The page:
Annette Wijering is manager of International Enterprise at the Netherlands Enterprise Agency. The agency implements tools which support entrepreneurs in their international activities. One of those tools is the Dutch Trade and Investment Fund.
What does the Netherlands Enterprise Agency stand for?
The philosophy of the Netherlands Enterprise Agency is to support entrepreneurs who want to invest in or export to foreign countries by providing advice, networks and finance.
How does the Netherlands Enterprise Agency assist entrepreneurs?
At first, it is all about knowledge and information. Besides our helpdesk, website, coaches and events, the Netherlands has a worldwide network of embassies and consul generals who provide local inside information.
Once entrepreneurs have a better idea which country provides opportunities, we have specialised coaches who liaise with our worldwide economic departments in the Netherlands Embassy network. They match Dutch capabilities to overseas opportunities. Together we help businesses overcome obstacles and find the right contacts, for example, through trade missions and fairs. This improves their international competitive position.
The Dutch Trade and Investment Fund (DTIF) steps in when entrepreneurs have difficulty getting a loan or export finance and insurance from the market. For instance a lumber company proposes to start operations in Ukraine with production in the Netherlands. We support these kinds of activities because, among other things, it provides work for other Dutch businesses and brings in more tax revenue.
What motivates the Dutch government to provide
programmes such as the DTIF?
As a relatively small country with an open economy, exports are vital. They generate over a third of the Netherlands’ income and 2.2 million jobs. Overseas investments create another million jobs. The Netherlands is the 4th most competitive economy, but a lot needs to be done to consolidate its position. That’s why we help in the ways that are described above. On the financial side, according to EU reports, there is a market failure in the Netherlands. We also provide investment and export finance through DTIF in addition to the market, thus creating a level playing field for Dutch businesses operating abroad. Even though a reputable company had been trading in China for years, it turned to DTIF to relocate its operations. This resulted in more jobs in the Netherlands and China and increased the growth in turnover for Dutch enterprises.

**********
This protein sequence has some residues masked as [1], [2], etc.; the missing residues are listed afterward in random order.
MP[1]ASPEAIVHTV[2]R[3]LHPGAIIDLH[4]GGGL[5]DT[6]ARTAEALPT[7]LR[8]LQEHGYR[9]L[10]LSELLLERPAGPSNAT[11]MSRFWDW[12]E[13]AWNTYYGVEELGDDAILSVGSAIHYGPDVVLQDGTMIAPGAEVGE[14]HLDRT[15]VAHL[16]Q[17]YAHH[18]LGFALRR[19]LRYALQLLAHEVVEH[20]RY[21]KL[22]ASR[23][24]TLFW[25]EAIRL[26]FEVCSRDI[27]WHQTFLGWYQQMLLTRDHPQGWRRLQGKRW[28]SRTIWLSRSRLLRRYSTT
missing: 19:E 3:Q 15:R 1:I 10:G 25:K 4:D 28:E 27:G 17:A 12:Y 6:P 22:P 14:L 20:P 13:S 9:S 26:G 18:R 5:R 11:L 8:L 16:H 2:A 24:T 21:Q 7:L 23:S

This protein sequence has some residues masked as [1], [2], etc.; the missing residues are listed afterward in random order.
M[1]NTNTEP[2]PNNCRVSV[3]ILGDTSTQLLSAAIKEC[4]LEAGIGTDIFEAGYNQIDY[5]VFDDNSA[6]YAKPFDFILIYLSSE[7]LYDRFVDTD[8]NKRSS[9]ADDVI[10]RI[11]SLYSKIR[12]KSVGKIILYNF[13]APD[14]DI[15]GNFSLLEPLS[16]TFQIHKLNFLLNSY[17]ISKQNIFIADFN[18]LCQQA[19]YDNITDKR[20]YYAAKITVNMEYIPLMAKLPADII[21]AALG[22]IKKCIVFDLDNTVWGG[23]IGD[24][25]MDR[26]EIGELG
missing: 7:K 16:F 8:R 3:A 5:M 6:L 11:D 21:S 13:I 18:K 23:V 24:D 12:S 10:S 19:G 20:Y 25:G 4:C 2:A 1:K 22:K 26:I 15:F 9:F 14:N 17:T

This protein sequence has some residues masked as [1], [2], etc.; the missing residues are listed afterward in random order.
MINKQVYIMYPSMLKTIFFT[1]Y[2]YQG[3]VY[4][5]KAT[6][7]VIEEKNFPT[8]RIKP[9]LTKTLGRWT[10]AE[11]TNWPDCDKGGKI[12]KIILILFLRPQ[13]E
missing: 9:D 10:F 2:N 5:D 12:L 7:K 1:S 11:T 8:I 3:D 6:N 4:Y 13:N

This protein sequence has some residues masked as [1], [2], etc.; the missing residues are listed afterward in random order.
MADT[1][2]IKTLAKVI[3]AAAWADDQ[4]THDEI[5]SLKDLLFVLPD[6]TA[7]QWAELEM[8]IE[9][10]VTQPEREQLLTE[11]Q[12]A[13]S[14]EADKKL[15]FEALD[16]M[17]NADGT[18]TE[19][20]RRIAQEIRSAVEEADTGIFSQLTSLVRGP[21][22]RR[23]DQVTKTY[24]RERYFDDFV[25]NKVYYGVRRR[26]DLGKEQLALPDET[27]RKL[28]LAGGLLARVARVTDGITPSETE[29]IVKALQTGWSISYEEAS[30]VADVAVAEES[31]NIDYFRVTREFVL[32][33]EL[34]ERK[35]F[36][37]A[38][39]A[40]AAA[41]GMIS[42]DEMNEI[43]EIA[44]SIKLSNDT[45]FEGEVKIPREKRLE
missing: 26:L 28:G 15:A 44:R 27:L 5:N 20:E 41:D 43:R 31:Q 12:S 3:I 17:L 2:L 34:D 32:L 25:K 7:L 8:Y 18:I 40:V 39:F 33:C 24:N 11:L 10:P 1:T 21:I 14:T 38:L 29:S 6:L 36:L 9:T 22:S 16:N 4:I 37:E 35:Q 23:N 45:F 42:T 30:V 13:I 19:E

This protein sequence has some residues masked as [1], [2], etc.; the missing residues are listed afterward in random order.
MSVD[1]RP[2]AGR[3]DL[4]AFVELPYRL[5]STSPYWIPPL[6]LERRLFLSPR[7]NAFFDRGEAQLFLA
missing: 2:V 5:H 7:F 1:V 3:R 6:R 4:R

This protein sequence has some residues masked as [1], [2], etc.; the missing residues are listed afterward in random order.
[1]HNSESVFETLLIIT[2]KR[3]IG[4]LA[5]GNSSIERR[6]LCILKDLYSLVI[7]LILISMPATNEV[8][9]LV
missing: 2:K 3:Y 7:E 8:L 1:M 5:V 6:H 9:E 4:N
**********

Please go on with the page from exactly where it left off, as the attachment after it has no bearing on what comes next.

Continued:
DTIF was launched a year ago for many reasons. One, is that the further away the countries are, the more complicated it is for banks to estimate the risks. Secondly, banks do not count assets in other foreign countries, so a business with premises in Romania wanting to start operations in Hungary, starts afresh. Also, banks have less experience with the local market conditions, making them more inclined to avoid risks. Thirdly, the costs of assessing local risks is relatively high, while the interest you can ask of SMEs and mid-corporate companies for smaller investment and export finance needs is low. Finally, some countries are sensitive, such as Cuba and Iran, where there is a risk of sanctions.
The first company to receive funding from DTIF wanted to set up a rental company for heavy construction equipment in Cuba, a relatively risky project for a commercial bank to finance due to the target country. Thanks to DTIF the project developed an industrial terrain and created 60 new jobs. It also boosted Cuba’s building sector, whilst the Dutch company was able to expand its business.
What conditions are the companies expected to meet?
DTIF is available when the commercial financial market is not able or willing to provide finance, despite a sound business plan for investment or export. Recipients must be healthy companies with a track record in the Netherlands and dominant control in their foreign operations. The programme adheres to international corporate social responsibility criteria and focuses on developed countries. We also have the Dutch Good Growth Fund for developing countries like Vietnam or Colombia. Together the two programmes cover the whole world.
Recently the largest ever Dutch trade mission took place in Hong Kong and China. How important is this market to the Dutch
The Asian market is a growth market in which Hong Kong plays a key role as a hub to the rest of Asia. The mission is part of an annual programme. When the national and regional delegates return, we follow up with a Chinese Business Week, a trade fair and regional missions. Eventually we will develop a multi-year programme.
If you are a Dutch entrepreneur interested in investing in or exporting to a foreign country, read more about the Dutch Trade and Investment Fund, or contact us directly at +31 70 379 80 00.
This article was first published in The Hong Kong Dutch Chamber of Commerce magazine DuchtchamHK magazine (May/June 2018)